Biden offers Palestinians hope of new peace process
No president has done more to support Arab Americans and to stand by the principles of peace and justice for Palestinians than Joe Biden. He has done even more than Bill Clinton and far more than Barack Obama, whose political career is fondly recalled in the heart of the Palestinian American community in Chicago.
When the opportunity arises, if and when tensions around the world ease, Biden is the most likely candidate to usher in a new drive that could surmount the obstacles that prevent Israeli-Palestinian peace. He has the credentials to make it happen by reassuring Israelis of his support for their country, while being tolerant and patient with the Palestinians, whose government and society is oppressed by military occupation and restrictions.
I believe Biden has the best chance to bring real peace to the Middle East — a peace that includes restoring the drive for a two-state solution or possibly even a two-federation agreement, in which the two sides share resources and ease restrictions but maintain individual identities.
Biden’s strategies may be more effective than those of his predecessors. Although Clinton hosted negotiations between Israel and Palestine in the 1990s, that peace process was driven by the Palestinian and Israeli leaders’ desire to make peace.
Clinton was smart enough to exploit the desire of Palestinian Liberation Organization leader Yasser Arafat and Israeli Prime Minister Yitzhak Rabin to achieve peace, but he was not the catalyst. In the end, as the peace process seemed set to collapse, Clinton turned toward his political needs and supported the Israeli claim that the Palestinians were to blame. In reality, Clinton was desperate to do something to offset the turbulence of the Monica Lewinsky scandal.
As a state legislator, Obama was always close to the leaders of Chicago’s Palestinian American community and frequently spoke at their events, giving the community false hope that one day he might help the Palestinians achieve statehood. Once in office, however, Obama turned away from the Palestinians, paying them little more than lip service. Instead of restraining the Israeli bombardment of Palestinian targets during its many attacks on the Gaza Strip, he allowed Secretary of State Hillary Clinton to leverage the violence as a means to pressure the Palestinians. It did not work and many Palestinians died during his time in office.
Now, 16 months into Biden’s presidency, he has taken some strong stands for peace, including embracing the two-state solution when everyone else wants to walk away from it. Biden has not pushed the Abraham Accords, which were orchestrated by former President Donald Trump’s ultraconservative son-in-law Jared Kushner for all the wrong reasons.
He has taken some strong stands for peace, including embracing the two-state solution when everyone else wants to walk away from it.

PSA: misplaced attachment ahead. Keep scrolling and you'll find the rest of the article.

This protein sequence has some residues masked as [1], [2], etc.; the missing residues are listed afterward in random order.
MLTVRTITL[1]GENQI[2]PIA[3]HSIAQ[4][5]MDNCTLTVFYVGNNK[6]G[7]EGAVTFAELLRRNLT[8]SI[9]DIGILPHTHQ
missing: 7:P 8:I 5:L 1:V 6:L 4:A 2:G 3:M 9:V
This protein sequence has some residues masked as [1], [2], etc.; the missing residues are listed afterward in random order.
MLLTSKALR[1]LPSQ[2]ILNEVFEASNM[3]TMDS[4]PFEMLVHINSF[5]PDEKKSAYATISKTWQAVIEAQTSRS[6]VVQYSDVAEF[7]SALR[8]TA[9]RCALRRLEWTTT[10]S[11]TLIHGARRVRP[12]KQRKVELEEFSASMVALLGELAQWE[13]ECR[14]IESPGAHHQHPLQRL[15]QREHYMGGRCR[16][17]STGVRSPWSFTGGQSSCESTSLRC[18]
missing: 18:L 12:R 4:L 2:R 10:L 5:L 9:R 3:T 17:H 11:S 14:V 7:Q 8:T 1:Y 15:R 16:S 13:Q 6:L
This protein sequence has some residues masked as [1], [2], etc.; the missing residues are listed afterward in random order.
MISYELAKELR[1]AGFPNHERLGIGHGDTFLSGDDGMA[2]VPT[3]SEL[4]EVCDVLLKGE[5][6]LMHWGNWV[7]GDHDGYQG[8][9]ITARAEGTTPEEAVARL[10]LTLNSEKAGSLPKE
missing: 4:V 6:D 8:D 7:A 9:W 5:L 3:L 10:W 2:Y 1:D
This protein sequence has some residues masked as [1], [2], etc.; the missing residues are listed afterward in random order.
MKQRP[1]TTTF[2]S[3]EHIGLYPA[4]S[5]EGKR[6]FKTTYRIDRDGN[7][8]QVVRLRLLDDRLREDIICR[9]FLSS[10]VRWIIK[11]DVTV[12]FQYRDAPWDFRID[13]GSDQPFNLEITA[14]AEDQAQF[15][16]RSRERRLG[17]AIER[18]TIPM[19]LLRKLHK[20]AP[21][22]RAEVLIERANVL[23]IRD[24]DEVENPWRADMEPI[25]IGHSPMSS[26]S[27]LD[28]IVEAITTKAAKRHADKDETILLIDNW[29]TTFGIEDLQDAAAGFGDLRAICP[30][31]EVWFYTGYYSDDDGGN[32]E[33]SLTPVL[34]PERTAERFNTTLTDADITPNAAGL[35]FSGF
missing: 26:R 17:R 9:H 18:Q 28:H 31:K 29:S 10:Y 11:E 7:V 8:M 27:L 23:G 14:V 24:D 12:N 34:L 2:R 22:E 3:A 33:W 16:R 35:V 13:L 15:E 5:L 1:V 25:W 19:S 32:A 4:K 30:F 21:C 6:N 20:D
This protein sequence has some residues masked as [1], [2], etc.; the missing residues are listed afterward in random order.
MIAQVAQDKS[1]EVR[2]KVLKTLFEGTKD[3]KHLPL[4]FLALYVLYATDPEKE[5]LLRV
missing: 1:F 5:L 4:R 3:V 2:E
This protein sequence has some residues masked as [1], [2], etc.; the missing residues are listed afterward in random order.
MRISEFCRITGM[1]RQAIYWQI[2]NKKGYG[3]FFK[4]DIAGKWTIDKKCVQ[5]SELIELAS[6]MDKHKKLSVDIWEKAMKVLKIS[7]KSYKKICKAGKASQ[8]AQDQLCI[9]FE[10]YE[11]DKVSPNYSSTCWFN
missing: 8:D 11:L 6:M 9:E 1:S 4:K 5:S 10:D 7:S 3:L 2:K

Instead, Biden has initiated something none of his predecessors did — an attempt to build relations with America’s growing Arab and Muslim populations. Even though their numbers are still relatively small, with the US hosting about 4.5 million mostly Christian Arabs, Biden offered them a “partnership” that opened doors to Arab involvement not only in his administration but also to engage in pursuing a genuine peace; one that was worth more than a few shekels or the publicity that was generated from some quickly drafted “agreements.”
Those Arab Americans who continue to flourish in the State Department are laying a foundation, along with progressive Jewish leaders, that could lead to a real peace accord that would boost Israeli prosperity and Palestinian independence.
A seasoned politician who understands diplomacy, Biden has also allowed the Arab world more freedom to pursue their own foreign policies, even when they might rub the West the wrong way.
Both Biden and Vice President Kamala Harris have been very strong pro-Israel champions and maybe that is why it makes it easier for them to pursue a more balanced strategy that benefits Palestinians. Biden once described himself as a “Zionist” and Harris was a powerful advocate who frequently spoke at conferences held by Israel’s far-right-wing lobby group the American Israel Public Affairs Committee. Secretary of State Antony Blinken, who is Jewish, also has more latitude to pursue diplomacy that gives Palestinians more credibility.
It was Biden who restored funding to UNRWA and other Palestinian refugee support organizations. It was Biden who developed a deliberate but patient strategy to reopen the US Consulate in Jerusalem to address Palestinian needs. Biden tapped two veteran State Department diplomats — Hady Amr, who is an Arab, and Yael Lempert, who is Jewish — to pursue these goals and more. When violence erupted last month after Israeli settlers and right-wing activists swarmed Al-Aqsa Mosque, Biden sent Amr and Lempert to calm the two sides and, for the most part, it worked.
Right now, Biden and America are intensely focused on the Russian war in Ukraine, the economic turmoil created by the COVID-19 pandemic and the looming midterm election battle that will decide who controls Congress for the next two years. But once these issues are under control, there will be more time to focus attention on nurturing a new wave of Israeli-Palestinian peace. And no one is better positioned to do that than Biden.
• Ray Hanania is an award-winning former Chicago City Hall political reporter and columnist. He can be reached on his personal website at www.Hanania.com. Twitter: @RayHanania